Geometric attributes such as coherence and curvature are commonly used for mapping faults, joints and large fractures, or fault damage zones. There are several curvature attributes that are available to a seismic interpreter, but the two most popular attributes are the most-positive and most-negative curvature.
They are not only intuitively easy to understand, but they provide more continuous maps of faults and fractures. There is another attribute, called Euler curvature, which has useful applications when calculated for 3-D seismic volumes. We had described this attribute and some of its applications in our Geophysical Corner article published in the December 2011 issue of the EXPLORER. We revisit it in this issue and describe how an interpreter can determine the fault or fracture lineaments in different orientations in more detail, by putting them together in a 3-D viewer.
Such a display can provide convenient interpretation of the lineaments of interest.
Determining Euler Curvature
Euler curvature is determined from the most-positive and most-negative curvature magnitudes as well as their strikes. Because the reflector dip magnitude and azimuth can vary considerably across a 3-D seismic survey, it is more useful to equally sample azimuths of Euler curvature on a horizontal x-y plane and project the lines onto the local dipping plane of the reflector. In this way, Euler curvature can be calculated in any desired azimuth across a 3-D seismic volume to enhance the definition of specific lineaments. Such enhanced lineaments along specific azimuths can be brought together for interpreting azimuth-dependent structure for convenient interpretation.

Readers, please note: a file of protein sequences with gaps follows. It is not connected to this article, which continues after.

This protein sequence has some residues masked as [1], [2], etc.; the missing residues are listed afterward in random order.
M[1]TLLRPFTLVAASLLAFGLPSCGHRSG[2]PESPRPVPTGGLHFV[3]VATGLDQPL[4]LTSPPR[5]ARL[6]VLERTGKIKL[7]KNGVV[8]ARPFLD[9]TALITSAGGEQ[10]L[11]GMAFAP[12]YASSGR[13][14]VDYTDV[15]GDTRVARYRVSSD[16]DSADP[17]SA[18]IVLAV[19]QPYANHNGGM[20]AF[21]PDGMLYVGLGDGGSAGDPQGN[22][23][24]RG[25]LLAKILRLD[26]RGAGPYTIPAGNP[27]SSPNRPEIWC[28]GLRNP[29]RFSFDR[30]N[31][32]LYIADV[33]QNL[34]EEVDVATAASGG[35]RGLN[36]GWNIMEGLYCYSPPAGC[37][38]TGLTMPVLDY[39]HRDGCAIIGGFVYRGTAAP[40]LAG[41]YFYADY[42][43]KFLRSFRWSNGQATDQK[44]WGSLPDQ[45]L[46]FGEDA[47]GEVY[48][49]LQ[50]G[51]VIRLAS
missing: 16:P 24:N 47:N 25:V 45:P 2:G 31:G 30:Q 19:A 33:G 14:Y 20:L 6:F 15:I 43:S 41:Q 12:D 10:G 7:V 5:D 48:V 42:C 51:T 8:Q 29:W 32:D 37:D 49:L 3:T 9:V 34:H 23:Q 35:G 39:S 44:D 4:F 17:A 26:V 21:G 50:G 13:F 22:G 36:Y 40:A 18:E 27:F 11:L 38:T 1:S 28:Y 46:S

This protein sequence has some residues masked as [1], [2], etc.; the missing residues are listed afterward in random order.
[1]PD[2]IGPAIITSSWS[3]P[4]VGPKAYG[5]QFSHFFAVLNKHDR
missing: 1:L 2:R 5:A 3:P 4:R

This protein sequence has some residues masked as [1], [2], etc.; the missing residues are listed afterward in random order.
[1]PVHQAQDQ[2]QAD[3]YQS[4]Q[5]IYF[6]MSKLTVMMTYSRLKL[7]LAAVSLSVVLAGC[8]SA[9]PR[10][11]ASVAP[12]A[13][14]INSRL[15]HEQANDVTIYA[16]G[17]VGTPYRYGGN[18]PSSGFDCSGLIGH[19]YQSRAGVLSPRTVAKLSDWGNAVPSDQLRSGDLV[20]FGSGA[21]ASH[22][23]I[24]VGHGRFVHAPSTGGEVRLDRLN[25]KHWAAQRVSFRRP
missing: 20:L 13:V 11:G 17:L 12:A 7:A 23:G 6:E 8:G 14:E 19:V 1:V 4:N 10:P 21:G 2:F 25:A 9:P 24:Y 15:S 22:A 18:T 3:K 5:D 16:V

We describe here the application of Euler curvature to a 3-D seismic volume from the Montney-Dawson area of northeastern British Columbia, Canada. The data volume displayed is close to 500 square kilometers.
In figure 1, we show a stratal slice through a coherence volume which shows fault lineaments in the NNW-SSE orientation indicated by red arrows. An east-west oriented fault indicated by green arrows is seen at the bottom of the display. These prominent lineaments can easily be seen on the vertical seismic sections where the reflectors exhibit finite offset across the faults. The challenge for an interpreter is to identify and interpret less obvious, more subtle lineaments that may also exist in the zone of interest.
In figure 2, we show stratal slices through three long wavelength Euler curvature attribute volumes corresponding to ±90 degrees, -30 degrees and +30 degrees. Notice how the fine lineaments in the three orientations stand out as indicated by the yellow, blue and green sets of arrows.
In shale resource plays, we might know the present day orientation of the maximum horizontal stress (SH), from image logs or azimuthal anisotropy analysis. If the tectonic history is such that natural cracks and fractures are parallel to these lineaments, the lineaments parallel to the SH orientation might be of particular interest, with areas of anomalously higher degree of curvature being potential sweet spots. Alternatively, we may wish to co-render the three chosen orientations together using an RGB color bar.
We start in figure 3 by plotting each set of lineaments against an R, G or B colorbar, setting the larger positive values to be opaque. Then in figure 4, we co-render these three images by simply adding the R, G and B components of the images in figure 3. In this way each lineament is assigned a specific color, while areas of crossing lineaments combine to form intermediate colors using the well understood RGB color model.
This image provides a composite of all the lineament orientations and is very useful in terms of the more detail that it provides for interpretation.
The level of detail seen on the composite display is much higher than what is seen on the equivalent coherence stratal display. We find merit in putting Euler curvature lineaments together in a 3-D viewer for their convenient interpretation.
The next step would be to calibrate these seismic attribute based lineaments with lineaments interpreted from image logs. One challenge for doing this is usually the scarcity of the latter data. We do emphasize the importance of image logs in such confirmatory exercises.
We appreciate the help extended by Thang Ha and Fangyu Li, students at the University of Oklahoma, in fixing the image shown in figure 4.